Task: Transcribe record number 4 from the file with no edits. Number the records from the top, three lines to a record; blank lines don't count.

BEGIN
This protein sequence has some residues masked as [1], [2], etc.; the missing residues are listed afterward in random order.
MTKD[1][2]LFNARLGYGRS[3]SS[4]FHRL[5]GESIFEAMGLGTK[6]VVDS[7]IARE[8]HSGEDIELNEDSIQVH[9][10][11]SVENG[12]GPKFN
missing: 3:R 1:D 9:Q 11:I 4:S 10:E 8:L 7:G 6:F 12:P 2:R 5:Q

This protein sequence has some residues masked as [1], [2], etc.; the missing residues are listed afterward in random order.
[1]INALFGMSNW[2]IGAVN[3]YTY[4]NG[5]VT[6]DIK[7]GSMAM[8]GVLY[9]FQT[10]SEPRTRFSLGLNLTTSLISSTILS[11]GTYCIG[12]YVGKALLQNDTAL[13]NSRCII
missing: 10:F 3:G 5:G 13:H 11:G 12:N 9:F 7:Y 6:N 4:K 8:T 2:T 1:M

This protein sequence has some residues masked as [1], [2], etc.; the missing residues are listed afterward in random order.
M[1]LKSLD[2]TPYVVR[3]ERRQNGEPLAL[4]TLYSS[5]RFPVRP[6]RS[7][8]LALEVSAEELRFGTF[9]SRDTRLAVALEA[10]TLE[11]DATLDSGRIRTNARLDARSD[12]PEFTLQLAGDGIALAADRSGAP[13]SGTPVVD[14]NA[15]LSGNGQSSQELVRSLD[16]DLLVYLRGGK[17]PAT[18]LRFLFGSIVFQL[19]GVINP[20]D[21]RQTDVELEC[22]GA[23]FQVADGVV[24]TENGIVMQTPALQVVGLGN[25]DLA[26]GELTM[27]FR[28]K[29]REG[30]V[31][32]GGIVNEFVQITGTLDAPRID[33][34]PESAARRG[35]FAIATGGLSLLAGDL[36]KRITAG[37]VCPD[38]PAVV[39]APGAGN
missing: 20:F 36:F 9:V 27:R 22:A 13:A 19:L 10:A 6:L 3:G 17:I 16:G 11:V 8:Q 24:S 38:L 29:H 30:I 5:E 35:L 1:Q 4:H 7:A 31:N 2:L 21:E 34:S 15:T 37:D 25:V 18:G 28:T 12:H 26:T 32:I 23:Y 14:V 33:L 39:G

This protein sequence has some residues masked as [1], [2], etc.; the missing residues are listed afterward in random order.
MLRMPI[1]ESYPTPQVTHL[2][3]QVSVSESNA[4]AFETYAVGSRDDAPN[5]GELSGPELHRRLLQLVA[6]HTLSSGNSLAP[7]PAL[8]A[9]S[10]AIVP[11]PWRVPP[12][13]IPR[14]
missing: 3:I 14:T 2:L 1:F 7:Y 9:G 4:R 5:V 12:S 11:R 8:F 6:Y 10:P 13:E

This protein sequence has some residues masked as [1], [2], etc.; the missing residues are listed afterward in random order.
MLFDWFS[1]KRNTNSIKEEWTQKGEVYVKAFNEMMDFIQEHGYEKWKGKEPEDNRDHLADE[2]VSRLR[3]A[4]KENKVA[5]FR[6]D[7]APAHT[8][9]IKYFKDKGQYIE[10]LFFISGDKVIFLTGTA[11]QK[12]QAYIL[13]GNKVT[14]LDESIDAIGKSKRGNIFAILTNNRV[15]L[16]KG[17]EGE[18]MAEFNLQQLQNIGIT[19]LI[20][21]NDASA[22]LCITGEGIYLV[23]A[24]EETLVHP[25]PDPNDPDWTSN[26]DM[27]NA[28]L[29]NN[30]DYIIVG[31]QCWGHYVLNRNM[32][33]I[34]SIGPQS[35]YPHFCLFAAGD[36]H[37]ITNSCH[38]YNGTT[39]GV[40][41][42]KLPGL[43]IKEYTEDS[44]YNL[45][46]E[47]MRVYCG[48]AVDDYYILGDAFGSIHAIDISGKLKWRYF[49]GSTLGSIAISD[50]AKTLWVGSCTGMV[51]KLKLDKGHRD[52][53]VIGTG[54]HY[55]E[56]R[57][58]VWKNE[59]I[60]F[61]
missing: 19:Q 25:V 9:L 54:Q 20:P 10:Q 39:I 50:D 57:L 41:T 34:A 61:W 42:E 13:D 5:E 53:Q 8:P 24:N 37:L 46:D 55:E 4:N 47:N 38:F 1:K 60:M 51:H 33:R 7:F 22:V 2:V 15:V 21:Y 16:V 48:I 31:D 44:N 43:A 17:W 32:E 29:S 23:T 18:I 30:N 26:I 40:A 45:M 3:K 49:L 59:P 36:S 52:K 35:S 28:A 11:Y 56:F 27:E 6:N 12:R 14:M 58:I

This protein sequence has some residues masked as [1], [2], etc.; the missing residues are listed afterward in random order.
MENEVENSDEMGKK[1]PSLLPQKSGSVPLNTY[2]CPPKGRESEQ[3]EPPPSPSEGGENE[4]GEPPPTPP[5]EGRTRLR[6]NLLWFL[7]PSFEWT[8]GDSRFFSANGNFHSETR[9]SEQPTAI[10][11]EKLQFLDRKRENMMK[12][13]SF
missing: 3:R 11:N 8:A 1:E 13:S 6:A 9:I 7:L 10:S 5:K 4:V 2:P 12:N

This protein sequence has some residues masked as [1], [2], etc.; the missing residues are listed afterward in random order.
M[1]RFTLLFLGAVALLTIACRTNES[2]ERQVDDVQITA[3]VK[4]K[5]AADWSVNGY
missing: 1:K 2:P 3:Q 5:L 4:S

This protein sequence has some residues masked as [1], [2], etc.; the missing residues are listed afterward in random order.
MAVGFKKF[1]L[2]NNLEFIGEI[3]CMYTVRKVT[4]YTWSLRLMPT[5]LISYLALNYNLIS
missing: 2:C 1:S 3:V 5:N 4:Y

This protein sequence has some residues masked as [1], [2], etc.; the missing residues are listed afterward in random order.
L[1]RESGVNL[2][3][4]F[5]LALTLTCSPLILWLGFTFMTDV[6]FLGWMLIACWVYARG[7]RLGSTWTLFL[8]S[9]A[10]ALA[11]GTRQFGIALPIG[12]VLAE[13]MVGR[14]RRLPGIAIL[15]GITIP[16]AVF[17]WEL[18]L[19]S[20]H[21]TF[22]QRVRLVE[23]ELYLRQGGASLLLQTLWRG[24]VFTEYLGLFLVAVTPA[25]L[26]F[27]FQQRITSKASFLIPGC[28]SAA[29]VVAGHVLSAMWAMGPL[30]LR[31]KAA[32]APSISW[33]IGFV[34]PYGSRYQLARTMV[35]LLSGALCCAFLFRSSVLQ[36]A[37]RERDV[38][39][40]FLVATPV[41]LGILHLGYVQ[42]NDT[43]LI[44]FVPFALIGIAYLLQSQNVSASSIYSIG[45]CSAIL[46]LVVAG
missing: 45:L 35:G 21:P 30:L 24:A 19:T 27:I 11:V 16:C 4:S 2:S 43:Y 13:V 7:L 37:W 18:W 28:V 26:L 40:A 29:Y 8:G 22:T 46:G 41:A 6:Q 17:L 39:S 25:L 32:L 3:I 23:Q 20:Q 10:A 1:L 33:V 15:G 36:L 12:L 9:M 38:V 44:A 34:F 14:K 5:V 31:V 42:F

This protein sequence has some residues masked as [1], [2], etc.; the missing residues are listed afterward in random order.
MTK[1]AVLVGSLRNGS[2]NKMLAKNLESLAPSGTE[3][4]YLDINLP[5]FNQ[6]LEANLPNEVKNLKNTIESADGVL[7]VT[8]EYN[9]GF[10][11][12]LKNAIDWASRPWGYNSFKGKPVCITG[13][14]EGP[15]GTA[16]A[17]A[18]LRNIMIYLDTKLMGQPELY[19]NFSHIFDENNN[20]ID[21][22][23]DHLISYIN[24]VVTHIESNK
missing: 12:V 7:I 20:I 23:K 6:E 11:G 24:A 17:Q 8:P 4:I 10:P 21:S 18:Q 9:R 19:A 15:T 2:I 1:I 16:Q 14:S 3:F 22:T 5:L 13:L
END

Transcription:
This protein sequence has some residues masked as [1], [2], etc.; the missing residues are listed afterward in random order.
MLRMPI[1]ESYPTPQVTHL[2][3]QVSVSESNA[4]AFETYAVGSRDDAPN[5]GELSGPELHRRLLQLVA[6]HTLSSGNSLAP[7]PAL[8]A[9]S[10]AIVP[11]PWRVPP[12][13]IPR[14]
missing: 3:I 14:T 2:L 1:F 7:Y 9:G 4:R 5:V 12:S 11:R 8:F 6:Y 10:P 13:E